Series Three: Blog Thirty-Six
It has been nearly 26 years since Muhammad Ali stepped back into the spotlight to ignite the Olympic cauldron with fire during the opening ceremony in the midst of battling Parkinson’s disease. The lighting of the Olympic cauldron fire motivated and united people around the world with perseverance whose inner fire flickered with debilitating illness. It underscored the sacred fire that exists within each of us.
Fire is a symbol of many things. It points to eternity in the measure of time. It highlights continuity as symbolized with the Olympic flame. It points to hope, rebirth and resurrection of dreams and possibility. It represents the deep passion and desire within one’s spirit.
Fire can also represent destruction and symbolizes the place of Hell. It can be destructive or creative. Its use is dependent upon personal responsibility. Managed irresponsibly it destroys forests and devastates dreams. When responsibly directed, inner fire rekindles creative thought and fuels personal passion. Love for another often reflects a “fiery, consuming passion” that knows no bounds. Athletes often speak of their determination to excel in terms of a fiery passion that exists deep within their spirit.
Life requires a sacred fire within to procreate, to create connection with others in community and to explore the spirit of the unknown. Every human being comes into the world with a sacred fire to live and survive. There is no recovery without a sacred fire within that longs for a different way of life.
Life is a braiding of highs and lows, bitter and sweet, gains and losses that impacts the intensity of the sacred fire within. The inner flame must be continually fanned and rekindled. Sometimes it must be restarted.
The indigenous Algonquian Potawatomi tribe of the Great Plains, Upper Mississippi and western Great Lakes region identified themselves as the “True People” who were “keepers of the sacred fire”. They established a confederacy with the Objibwa (Chippewa)and the Odawa (Ottawa) tribes. They interacted with each other like members of the same family. They forged their relationships between tribes with the fires of mutual interest and brotherhood.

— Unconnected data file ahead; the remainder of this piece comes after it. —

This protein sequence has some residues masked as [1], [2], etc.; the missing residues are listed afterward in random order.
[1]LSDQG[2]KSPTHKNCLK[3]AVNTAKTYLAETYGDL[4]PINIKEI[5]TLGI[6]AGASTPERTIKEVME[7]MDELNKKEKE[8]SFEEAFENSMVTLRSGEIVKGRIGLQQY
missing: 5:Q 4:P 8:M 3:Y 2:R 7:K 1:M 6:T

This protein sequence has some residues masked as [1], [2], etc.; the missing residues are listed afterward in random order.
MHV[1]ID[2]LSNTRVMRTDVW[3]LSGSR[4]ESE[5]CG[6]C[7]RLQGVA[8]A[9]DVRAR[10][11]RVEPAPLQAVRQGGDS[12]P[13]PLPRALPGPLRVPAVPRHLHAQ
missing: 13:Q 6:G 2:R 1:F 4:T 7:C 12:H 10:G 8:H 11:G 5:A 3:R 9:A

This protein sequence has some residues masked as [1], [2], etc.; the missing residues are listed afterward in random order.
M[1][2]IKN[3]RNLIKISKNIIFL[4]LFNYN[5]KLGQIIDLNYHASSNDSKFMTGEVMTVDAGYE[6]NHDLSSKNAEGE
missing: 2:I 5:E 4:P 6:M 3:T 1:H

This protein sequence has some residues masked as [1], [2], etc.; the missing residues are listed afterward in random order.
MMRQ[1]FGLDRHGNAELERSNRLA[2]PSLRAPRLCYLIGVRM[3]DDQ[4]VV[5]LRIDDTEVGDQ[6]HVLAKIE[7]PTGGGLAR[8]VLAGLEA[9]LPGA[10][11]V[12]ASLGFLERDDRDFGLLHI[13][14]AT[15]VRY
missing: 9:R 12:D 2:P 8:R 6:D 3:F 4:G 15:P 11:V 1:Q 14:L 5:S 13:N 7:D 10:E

Addiction is a fire that is out of control. It consumes and destroys anyone in its path. There must be a sacred fire that longs to stop within the heart of every addict to end the destructive behavior and experience healing. When it is not present or has been snuffed out, it must be rebuilt and sustained.
1.Sacred fire requires taking personal responsibility. Becoming a fire starter means that you must organize and gather kindling. You must gather tinder which includes fine twigs and a nest of dried grasses or shredded bark. Then you must cut plenty of logs and construct your fire so that it gets plenty of oxygen. A single match fire-start, in less than ideal rainy conditions, is no small order. It requires preparation and determined work.
Cultivating a sacred fire within also requires personal initiative. As an addict there must be a time and place where you are done. It is common to identify that place as “hitting bottom”. Like Charlie Brown who tries to kick the football and Lucy pulls it away at the point of contact, leaving Charlie sitting on his duff on the ground, he finally concludes “no more football”. An addict, too, must say “No more football” meaning no more acting out. Typically, this is an every day declaration with a commitment to follow through. This is the beginning of building the sacred fire.